34. Made perfect pancakes.
35. Made lemon curd for the first time in my life (yesterday!).
36. Improved my university teaching skills.
37. Landed a part-time winter job.
38. Made a transition from teaching university Geography to teaching English as a second language to eight year olds!
39. Improved my English language teaching skills.
40. Won over my difficult English language classes.
41. Learned at least 150 Spanish words.
42. Achieved near pre-pregnancy flexibility and strength thanks to resuming yoga practice.
43. Committed to a sugar-free diet for long periods of the year.
44. Started un-schooling the girls.
45. Got Katie out of night-time nappies.
46. Taught Lily to read.
47. Helped both girls develop their maths and writing skills.
48. Took Lily and Katie on day-trips to A Coruña, Porto, Lisbon and Cadiz.
49. Helped Lily learn to swim unaided.
50. Met and befriended wonderful fellow cruisers.

What is obvious is that few of these have been accomplished by me alone. My sailing accomplishments have been in the company and under the guidance of Julian, and this whole adventure would not be possible without his partnership. My chosen path of educating the children would not be possible without Julian’s enthusiasm and at least equal contribution. My teaching skills have developed in the company of a community of fellow educators. My writing accomplishments have been facilitated by Julian giving me the time, space and encouragement to write, by the inspiration and encouragement of friends, and by a community of bloggers who keep me motivated.

With 2015 just around the corner, I’m now thinking about my New Year’s resolutions. There certainly won’t be 50 of them. A nice safe four or five will do. As for this blog? Normal blogging will resume in a couple of days!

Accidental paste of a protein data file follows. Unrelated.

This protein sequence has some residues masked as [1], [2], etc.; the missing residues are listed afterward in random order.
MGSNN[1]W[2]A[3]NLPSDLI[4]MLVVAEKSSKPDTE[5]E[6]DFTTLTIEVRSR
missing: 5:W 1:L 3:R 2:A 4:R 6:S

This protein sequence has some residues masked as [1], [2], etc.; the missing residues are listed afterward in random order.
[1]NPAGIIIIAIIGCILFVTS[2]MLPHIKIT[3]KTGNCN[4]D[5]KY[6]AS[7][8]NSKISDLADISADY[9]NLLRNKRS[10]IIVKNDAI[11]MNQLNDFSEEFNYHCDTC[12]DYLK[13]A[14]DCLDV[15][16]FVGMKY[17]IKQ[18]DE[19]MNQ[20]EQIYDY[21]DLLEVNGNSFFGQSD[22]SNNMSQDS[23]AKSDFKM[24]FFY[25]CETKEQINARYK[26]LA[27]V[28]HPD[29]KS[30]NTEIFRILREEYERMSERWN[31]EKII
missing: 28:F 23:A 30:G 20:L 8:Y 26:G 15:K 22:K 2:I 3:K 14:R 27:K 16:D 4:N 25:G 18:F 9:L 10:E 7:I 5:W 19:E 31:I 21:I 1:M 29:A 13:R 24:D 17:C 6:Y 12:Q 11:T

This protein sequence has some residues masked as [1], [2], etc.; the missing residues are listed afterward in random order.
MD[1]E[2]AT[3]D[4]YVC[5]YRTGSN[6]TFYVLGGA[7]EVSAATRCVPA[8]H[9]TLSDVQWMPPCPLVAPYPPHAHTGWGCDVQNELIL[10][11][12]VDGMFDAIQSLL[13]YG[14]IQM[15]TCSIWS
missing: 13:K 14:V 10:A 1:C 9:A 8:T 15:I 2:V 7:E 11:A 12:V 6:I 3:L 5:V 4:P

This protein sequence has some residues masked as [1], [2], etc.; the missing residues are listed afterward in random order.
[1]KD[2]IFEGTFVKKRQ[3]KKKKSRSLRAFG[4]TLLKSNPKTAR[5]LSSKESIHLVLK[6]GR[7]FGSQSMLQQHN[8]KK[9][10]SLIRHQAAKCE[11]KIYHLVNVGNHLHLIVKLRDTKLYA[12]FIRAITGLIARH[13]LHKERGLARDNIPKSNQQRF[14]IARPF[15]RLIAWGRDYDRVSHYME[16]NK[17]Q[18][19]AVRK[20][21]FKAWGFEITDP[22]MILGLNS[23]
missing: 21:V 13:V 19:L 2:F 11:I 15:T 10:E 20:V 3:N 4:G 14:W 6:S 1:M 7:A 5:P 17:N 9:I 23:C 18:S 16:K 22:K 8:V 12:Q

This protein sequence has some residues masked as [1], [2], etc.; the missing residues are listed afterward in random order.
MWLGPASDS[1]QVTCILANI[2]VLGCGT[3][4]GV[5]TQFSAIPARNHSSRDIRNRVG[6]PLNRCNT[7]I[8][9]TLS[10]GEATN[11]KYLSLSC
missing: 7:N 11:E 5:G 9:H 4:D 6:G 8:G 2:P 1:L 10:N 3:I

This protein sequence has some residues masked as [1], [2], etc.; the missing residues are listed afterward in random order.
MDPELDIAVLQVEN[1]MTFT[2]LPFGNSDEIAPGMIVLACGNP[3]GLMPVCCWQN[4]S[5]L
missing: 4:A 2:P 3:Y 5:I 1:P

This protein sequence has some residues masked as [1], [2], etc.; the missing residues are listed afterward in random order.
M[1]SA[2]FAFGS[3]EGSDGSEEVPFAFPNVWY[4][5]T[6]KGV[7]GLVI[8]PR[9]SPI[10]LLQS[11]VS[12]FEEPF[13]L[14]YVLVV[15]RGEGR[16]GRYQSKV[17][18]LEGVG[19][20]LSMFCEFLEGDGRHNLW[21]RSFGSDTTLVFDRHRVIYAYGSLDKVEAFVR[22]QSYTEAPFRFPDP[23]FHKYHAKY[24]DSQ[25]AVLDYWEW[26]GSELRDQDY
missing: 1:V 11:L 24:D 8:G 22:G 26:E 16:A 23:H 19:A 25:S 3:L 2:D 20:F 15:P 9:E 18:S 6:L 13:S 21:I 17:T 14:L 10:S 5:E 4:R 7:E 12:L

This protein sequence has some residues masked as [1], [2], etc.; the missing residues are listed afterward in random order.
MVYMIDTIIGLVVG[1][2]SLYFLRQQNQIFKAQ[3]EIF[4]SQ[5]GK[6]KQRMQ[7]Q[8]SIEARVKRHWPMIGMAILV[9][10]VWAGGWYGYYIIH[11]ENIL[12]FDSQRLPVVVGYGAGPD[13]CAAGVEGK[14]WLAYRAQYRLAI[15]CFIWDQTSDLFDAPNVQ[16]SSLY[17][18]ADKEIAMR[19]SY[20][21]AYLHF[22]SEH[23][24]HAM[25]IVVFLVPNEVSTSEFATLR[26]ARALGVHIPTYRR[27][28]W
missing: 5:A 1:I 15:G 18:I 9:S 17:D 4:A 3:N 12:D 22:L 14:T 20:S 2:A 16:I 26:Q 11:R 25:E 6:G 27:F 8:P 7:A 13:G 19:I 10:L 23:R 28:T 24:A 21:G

Reading is for life!

Those of you who know me know that I am a passionate, obsessive reader. Novels, non-fiction, the newspaper review section and, increasingly, blogs. Sometimes I read so much I get eye-strain, but like a smoker who ignores a nasty cough and carries on getting pleasure from their cigarettes, I ignore headaches and burning eyes because of the sheer joy of reading.

And this is not the first time I’ve blogged about Lily’s and Katie’s experiences with reading. But to see them every day with books in their hands probably brings me even more pleasure than reading for myself. To see a whole world of adventure and fantasy, of love and joy and hope and empathy opening up in front of them as they turn the pages of books makes my heart swell.

Lily’s reading skills have developed so quickly in the past few months. I still find it hard to believe that back around Christmas, although she seemed to like reading, she tired and lost interest quickly. These days there’s no stopping her.

Lily reading 'The Smartest Giant in Town' to Grandad and Katie a few minutes ago.

Lily reading ‘The Smartest Giant in Town’ to Grandad and Katie a few minutes ago.

What fills me with so much excitement this week is that Lily is reading her first chapter book. It took a little convincing for her to read it. Because the book had chapters and very few pictures, she thought it was a far too grown-up book for her. But I knew it was about her reading level and eventually she agreed to ‘try’ the first page. That’s all it took. She was hooked. She reads a few pages every night in bed and some days I’ve found her quietly sitting on her bed, engrossed in the goings on of Amber and the other fairies in her book! She’s a little over half-way through.

Katie has been resistant to learning to read. She would listen to stories being read to her all day long, and will happily sit looking at the pictures in her books. But she’s made a determined effort up to now to not learn to read. We haven’t pushed it. We know that would get us nowhere. But the other evening, after dinner, Katie suddenly announced ‘Mummy, I’d like to read a book now’, and for the first time we sat down together with a beginner reading book and read the story together.